The nominations for the long-awaited 2022 Laurence Olivier Awards – the biggest and most prestigious theatre awards in the UK – are finally in, the first edition of the Oliviers since 2020 and the first since 2019 that’ll actually take place with the full in-person ceremony at the Royal Albert Hall.
Not unexpectedly, the West End’s superdeluxe revival of Kander & Ebb’s ‘Cabaret’ leads the nominations, being up for a full 11 gongs, which is probably something you could have predicted even before seeing it, given the colossal names involved (notably stars Eddie Redmayne and Jessie Buckley) and the fact that it involved a highly ambitious overhaul of the Playhouse Theatre (designer Tom Scutt and most of his technical team are up for something, as is director Rebecca Frecknall).
There’s also a haul of nine nominations for the Barbican’s superlative summer production of ‘Anything Goes’, and perhaps surprisingly an equal number for current West End smash ‘Life of Pi’ – some innovative ways have been found to nominate the puppet-based production, including a best supporting actor nod for the seven performers playing the tiger, Richard Parker, and a best choreographer nomination for puppet director Finn Caldwell (both thoroughly deserved).
Elsewhere and ‘Back to the Future’ did the best of the rest of the many musicals that opened last year with seven nominations; ‘Moulin Rouge!’ got five, ‘Frozen’ four, ‘Get Up, Stand Up!’ three, ‘The Drifters Girl’ two, while Andrew Lloyd Webber’s much-hyped, generally well-reviewed ‘Cinderella’ only managed one: Victoria Hamilton-Barritt for best supporting actress, meaning it didn’t even get a best musical nod – a major snub.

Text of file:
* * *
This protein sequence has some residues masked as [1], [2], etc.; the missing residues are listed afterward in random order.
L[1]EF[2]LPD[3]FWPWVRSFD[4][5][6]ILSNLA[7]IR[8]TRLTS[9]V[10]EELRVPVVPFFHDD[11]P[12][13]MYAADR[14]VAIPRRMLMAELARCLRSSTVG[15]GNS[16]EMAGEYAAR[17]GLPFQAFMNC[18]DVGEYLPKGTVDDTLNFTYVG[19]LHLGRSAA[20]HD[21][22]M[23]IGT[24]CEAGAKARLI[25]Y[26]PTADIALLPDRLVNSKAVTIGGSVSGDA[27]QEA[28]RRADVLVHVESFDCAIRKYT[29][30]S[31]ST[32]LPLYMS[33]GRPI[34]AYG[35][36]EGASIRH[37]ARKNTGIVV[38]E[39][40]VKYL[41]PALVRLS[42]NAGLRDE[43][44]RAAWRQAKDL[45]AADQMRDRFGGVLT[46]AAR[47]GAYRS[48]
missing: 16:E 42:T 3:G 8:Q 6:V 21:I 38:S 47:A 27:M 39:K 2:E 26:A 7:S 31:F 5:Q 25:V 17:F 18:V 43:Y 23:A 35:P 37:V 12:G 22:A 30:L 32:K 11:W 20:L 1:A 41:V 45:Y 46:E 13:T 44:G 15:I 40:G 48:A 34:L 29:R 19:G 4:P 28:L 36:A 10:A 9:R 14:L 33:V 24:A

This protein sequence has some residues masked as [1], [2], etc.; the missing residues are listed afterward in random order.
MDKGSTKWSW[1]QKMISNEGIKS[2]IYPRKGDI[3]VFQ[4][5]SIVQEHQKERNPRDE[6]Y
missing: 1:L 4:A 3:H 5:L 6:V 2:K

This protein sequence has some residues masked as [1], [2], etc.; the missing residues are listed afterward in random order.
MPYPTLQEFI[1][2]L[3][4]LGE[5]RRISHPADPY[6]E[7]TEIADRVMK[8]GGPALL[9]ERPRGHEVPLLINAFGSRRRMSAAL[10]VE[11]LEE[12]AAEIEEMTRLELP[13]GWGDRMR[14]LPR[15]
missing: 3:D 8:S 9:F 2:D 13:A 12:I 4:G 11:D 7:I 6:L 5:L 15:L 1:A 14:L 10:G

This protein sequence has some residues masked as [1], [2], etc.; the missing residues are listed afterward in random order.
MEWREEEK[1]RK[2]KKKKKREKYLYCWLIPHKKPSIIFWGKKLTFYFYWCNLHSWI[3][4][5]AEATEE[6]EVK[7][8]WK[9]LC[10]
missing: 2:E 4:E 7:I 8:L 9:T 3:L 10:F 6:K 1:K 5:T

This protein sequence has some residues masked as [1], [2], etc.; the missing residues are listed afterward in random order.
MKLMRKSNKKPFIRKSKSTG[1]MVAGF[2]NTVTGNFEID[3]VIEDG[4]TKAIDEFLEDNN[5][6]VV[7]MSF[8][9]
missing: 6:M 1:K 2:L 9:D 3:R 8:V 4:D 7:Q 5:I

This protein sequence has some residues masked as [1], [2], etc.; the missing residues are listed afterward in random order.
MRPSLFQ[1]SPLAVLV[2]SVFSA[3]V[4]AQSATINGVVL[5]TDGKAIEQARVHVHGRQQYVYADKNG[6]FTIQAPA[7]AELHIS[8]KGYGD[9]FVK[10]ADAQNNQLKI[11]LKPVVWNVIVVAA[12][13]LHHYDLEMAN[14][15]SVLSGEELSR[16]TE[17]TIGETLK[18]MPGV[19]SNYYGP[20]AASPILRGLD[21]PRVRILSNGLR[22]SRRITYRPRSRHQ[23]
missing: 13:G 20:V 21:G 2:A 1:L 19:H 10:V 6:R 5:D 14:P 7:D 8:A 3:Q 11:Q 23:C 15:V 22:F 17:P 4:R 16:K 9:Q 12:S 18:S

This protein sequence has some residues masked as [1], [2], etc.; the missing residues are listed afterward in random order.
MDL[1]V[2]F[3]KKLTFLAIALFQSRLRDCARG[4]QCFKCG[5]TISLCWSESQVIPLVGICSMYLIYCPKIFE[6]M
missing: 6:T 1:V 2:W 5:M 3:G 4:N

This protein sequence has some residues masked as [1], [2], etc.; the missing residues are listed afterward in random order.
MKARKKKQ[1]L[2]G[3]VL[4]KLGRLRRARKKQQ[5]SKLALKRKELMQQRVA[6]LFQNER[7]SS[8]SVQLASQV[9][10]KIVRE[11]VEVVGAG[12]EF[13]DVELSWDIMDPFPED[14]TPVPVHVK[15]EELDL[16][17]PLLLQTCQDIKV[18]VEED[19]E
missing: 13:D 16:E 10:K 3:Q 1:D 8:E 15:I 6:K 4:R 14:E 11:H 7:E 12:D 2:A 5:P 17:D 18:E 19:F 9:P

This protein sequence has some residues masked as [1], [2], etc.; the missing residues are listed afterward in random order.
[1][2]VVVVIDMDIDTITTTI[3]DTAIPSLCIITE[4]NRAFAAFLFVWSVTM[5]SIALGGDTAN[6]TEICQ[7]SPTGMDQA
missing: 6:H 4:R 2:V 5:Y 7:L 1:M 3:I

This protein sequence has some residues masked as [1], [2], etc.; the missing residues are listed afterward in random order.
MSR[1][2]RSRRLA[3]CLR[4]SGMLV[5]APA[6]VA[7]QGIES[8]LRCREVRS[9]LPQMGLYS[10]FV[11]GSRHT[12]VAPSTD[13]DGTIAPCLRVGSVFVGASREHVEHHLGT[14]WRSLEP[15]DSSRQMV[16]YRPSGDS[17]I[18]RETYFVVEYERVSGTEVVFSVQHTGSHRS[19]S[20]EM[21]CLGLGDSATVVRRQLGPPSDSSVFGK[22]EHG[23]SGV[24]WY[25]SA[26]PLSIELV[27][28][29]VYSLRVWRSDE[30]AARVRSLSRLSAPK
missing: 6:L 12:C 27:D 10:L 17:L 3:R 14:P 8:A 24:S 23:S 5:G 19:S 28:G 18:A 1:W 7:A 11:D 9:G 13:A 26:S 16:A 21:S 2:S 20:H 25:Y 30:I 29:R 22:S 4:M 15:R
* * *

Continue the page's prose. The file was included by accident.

The Oliviers are always a bit weirder when it comes to plays: aside from ‘Life of Pi’, the National Theatre’s ‘The Normal Heart’ bagged five nominations, but nothing else from our flagship theatre – it’s not a production generally seen as the sole standout of the season. The quadruple cast revival of Nick Payne’s ‘Constellations’ got four nominations including best revival and best director (for Michael Longhurst), which seems maybe slightly questionable when it’s just a recast version of the production nominated for four Oliviers back in 2013. As ever, smaller theatres are poorly represented, and there are some slightly bizarre choices in the best actor and actress awards: nothing for Saoirse Ronan or James McArdle for the Almeida’s ‘Macbeth’, but a best actress nominee for Lily Allen’s very competent but not exactly earth-shattering turn in ‘2:22: A Ghost Story’.
To be honest, it seems like it has the potential to be a mildly more contentious year than usual, which is perhaps all part of the fun of awards ceremonies. Whatever the case, it’s good to have the Oliviers back.
The 2022 Laurence Olivier Awards are at the Royal Albert Hall, April 10, and broadcast on TV and radio by ITV and Magic FM.